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Education

Concerns over robustness of new Welsh GCSEs PLANS for Wales only GCSEs

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welsh gcsePLANS for Wales only GCSEs have been criticised by the Leader of the Welsh Conservatives. The changes are planned from next September. The new qualifications include two new GCSEs in maths, new GCSEs in English Language and Welsh Language, revised English and Welsh Literature GCSEs, a more rigorous Welsh Baccalaureate, and revised A levels and AS qualifications. The Welsh Labour government say that the new qualifications will place a greater focus on developing skills, particularly literacy and numeracy. The revised Welsh Baccalaureate will be graded at all its levels. At advanced level the grading structure and its size will be equivalent to an A level, further increasing its currency with Higher Education.

Education Minister, Huw Lewis, explained the reasoning behind the changes. He said: “In developing these key educational reforms we established a firm body of evidence, through the independent Review of Qualifications. We consulted with businesses, schools, colleges and universities to get their views on how qualifications should change. These improved qualifications will meet the needs of young people and help support the Welsh economy. The new qualifications will motivate, reward, and reflect the efforts of our young people.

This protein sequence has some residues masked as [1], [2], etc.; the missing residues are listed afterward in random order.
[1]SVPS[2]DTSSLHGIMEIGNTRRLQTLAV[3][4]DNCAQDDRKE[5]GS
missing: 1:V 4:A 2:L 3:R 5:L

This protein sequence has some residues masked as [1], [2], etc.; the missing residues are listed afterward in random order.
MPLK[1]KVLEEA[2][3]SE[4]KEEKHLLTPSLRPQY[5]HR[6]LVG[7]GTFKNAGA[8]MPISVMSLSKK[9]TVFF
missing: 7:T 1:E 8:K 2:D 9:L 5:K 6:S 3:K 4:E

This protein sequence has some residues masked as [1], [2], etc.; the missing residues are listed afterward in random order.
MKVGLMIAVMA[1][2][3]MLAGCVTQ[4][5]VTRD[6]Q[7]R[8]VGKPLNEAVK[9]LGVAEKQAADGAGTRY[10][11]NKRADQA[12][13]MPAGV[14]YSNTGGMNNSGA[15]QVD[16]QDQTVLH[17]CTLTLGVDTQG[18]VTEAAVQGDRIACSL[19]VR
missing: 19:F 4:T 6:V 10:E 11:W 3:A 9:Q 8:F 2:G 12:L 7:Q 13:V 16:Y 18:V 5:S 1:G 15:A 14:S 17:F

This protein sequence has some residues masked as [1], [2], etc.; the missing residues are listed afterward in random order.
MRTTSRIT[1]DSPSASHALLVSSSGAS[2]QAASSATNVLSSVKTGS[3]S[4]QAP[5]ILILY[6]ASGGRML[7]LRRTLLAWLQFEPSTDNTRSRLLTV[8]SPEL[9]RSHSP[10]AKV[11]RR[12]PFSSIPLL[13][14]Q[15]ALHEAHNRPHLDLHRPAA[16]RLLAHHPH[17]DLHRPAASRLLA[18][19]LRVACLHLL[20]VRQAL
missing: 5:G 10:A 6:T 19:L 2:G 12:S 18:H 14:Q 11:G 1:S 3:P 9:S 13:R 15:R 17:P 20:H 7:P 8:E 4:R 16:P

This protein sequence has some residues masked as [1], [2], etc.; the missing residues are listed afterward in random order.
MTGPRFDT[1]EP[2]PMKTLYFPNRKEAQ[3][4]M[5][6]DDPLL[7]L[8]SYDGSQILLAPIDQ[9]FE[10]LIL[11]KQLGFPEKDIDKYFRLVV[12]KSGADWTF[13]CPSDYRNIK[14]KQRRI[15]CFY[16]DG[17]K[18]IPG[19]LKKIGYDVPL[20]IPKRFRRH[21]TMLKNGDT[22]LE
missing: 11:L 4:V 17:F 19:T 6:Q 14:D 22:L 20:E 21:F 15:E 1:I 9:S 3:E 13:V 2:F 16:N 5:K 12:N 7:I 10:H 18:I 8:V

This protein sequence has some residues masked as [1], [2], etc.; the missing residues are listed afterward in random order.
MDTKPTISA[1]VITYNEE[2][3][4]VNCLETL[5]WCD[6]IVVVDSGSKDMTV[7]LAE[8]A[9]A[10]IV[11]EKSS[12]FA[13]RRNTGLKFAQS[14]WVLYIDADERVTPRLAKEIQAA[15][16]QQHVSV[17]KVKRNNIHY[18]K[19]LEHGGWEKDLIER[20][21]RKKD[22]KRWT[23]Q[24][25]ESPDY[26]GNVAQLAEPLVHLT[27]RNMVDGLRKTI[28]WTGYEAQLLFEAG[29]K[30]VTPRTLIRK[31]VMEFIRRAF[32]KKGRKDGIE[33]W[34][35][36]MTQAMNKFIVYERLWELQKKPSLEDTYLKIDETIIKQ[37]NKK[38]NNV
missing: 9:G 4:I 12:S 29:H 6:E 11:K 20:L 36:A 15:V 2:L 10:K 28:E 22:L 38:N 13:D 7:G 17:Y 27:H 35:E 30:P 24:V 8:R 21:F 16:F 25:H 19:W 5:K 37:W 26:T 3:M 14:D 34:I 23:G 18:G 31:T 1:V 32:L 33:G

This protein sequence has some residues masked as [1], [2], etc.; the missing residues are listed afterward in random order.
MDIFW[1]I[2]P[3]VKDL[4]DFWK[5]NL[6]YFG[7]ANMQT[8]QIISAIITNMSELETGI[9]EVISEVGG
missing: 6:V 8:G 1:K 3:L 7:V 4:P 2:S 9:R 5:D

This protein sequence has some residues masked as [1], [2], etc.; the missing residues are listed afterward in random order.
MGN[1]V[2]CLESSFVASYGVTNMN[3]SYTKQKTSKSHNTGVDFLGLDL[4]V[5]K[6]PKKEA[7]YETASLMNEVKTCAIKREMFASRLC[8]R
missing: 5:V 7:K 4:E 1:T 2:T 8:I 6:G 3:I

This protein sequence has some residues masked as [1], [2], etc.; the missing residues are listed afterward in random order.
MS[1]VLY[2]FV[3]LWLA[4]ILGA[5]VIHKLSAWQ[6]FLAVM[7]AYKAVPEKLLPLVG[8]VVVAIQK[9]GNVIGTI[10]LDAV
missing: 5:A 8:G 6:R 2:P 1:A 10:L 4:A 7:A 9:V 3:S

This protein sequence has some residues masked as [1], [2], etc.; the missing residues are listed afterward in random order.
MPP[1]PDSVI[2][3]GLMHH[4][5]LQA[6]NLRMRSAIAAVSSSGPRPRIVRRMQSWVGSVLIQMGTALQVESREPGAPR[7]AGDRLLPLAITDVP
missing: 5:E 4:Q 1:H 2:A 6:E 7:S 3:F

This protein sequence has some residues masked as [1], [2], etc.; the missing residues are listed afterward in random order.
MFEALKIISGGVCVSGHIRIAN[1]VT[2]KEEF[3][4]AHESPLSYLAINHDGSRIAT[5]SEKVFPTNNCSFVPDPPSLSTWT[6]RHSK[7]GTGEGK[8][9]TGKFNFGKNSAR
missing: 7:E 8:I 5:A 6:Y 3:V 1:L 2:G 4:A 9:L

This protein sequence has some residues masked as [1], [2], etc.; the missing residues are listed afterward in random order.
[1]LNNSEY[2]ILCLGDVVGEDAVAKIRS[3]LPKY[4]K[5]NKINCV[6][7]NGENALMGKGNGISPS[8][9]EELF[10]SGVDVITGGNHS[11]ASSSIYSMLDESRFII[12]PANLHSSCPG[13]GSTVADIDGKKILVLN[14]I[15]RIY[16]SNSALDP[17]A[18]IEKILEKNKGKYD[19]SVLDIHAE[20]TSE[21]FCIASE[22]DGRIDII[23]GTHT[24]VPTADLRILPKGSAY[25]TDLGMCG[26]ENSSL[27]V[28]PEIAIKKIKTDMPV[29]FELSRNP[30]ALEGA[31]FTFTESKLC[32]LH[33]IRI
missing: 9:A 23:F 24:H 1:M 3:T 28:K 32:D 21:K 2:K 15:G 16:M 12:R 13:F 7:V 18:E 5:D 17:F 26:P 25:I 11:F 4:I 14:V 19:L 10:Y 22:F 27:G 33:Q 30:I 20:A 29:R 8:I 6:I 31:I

They will be recognised as a mark of excellence; trusted, valued and respected by employers and universities not only here in Wales and the UK, but internationally.” The Welsh Government accepted 42 recommendations for qualifications for 14-19 year olds, proposed by the Review of Qualifications, and has been working collaboratively with educationalists and other partners to develop the new qualifications. The reforms have been welcomed by some. Dr Samina Khan, Director of Undergraduate Admissions and Outreach at Oxford University, said: “We expect our students to be independent thinkers, highly motivated and prepared to be flexible.

I truly believe that these new qualifications, especially the refocused and strengthened Welsh Baccalaureate, will help develop students in that direction. The revised qualifications have the support of the business community.” Ceri Assiratti, Head of People Services at Admiral Group said: “As an employer, strongly rooted in Wales, we are pleased that the Welsh Government has considered the needs of business and made them an integral part of these new qualifications. The new Welsh Baccalaureate, for example, with its various challenges, will ensure young people are equipped with the right skills to take forward their careers.”

Responding to the Welsh Government’s statement on qualifications, Plaid Cymru Shadow Minister for Education, Simon Thomas said: “The top priority for the qualifications system in Wales is to secure its credibility. The new Wales-specific GCSEs and revised Baccalaureate should provide a credible measurement of pupils’ skills and, therefore, be portable.